This review contains spoilers.
If my half-hearted theory from last week’s review ended up being incorrect, it’s hard to be disappointed. Because what Hannibal dished up this week is far better and more intriguing.
But first, a moment of silence for Abigail Hobbs…
I am quite sad to see Abigail go. It’s unusual on American television to see a girl of her age exhibit such intelligence and depth, let alone have her played as well as Kacey Rohl has done. The young actress again proves her skill in the scene between Abigail and Freddie Lounds where it is made clear that the difference between the two women is simply that of stages of development. “Abigail is one of those very smart girls who hasn’t quite figured out that very smart girls grow up and know all the moves they’re making when they’re trying to hide something.” Pronoun antecedent confusion aside, Freddie’s words reveal much more about the reporter than the girl she’s taking advantage of, but Abigail’s reactions are precisely the right volume to support the idea that, if she had a future, it would look very much like Freddie’s present.
And the buildup to the fate of Abigail is some of the best television I’ve seen in a long time – taut, perfectly paced, and built on carefully constructed narrative logic.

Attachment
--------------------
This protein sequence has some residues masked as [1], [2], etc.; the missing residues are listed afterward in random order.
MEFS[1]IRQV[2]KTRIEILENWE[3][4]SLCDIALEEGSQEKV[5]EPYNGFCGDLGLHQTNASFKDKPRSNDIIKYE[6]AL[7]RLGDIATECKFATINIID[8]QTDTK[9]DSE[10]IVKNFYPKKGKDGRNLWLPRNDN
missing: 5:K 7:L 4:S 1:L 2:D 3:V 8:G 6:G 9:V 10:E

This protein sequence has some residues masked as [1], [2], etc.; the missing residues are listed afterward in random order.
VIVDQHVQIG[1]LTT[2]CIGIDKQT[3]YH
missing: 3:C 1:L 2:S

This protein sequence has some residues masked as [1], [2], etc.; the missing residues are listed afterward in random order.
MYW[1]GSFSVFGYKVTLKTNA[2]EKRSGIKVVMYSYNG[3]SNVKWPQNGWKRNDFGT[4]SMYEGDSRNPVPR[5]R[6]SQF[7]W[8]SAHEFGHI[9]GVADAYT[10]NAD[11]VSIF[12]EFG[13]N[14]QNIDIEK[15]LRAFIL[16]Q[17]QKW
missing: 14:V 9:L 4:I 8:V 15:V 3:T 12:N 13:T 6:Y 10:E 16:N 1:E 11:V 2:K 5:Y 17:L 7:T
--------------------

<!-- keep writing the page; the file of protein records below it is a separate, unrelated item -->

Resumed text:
Georgia’s death at the beginning of Relevés is a disappointment (it was nice seeing the distinction she embodied between actual mental illness and the kind of depravity posited in many of the show’s other killers), but it is her murder which finally allows Will to really begin to put the pieces together and begin tightening the noose. Next week’s series finale seems to be all about who will get caught in that noose.
Crawford is also putting pieces together, but unfortunately, he’s coming to the wrong conclusions. Still, it is his series of mistakes that ultimately creates the tension that drives the episode.
He seeks out Dr. Du Maurier, and again, there’s something very strange about her in relation to Hannibal. His dining room has a wall with plants growing out of strange recessed ledges; her kitchen is adorned with simpler shelves with rows of potted plants on them. In both cases, it appears there is not really enough light in the room to nurture such plants (and who uses such low-level mood-lighting in their kitchen of all places?). But it’s the way she responds to him – an almost perfect replication of Lecter’s restrained answers and unreadable reactions – that is most suspicious. In scenes with Hannibal, this might be read as a counselling strategy. But because we see them here with the very different Crawford, we learn that this is who Dr. Du Maurier is. Did she learn it from Hannibal or vice versa? Either way, by the end of the scene, she makes it clear to Jack that she believes that Graham is in far more danger from him than Hannibal.
She obviously thinks Lecter is in danger too because she tells her patient and colleague, “Whatever you’re doing with Will Graham, stop.” She chides him to maintain his boundaries with Graham, but this comes off hollow since she is clearly ignoring those between herself and Lecter. Why is she taking such a risk? Because, she intimates, when she was attacked, it was apparently Lecter who saved her, killing his former patient to stop him from hurting his current therapist. I wonder if she suspects that Hannibal may have set her up from the start. What better way to secure such a skilled therapist and guarantee absolute confidentiality?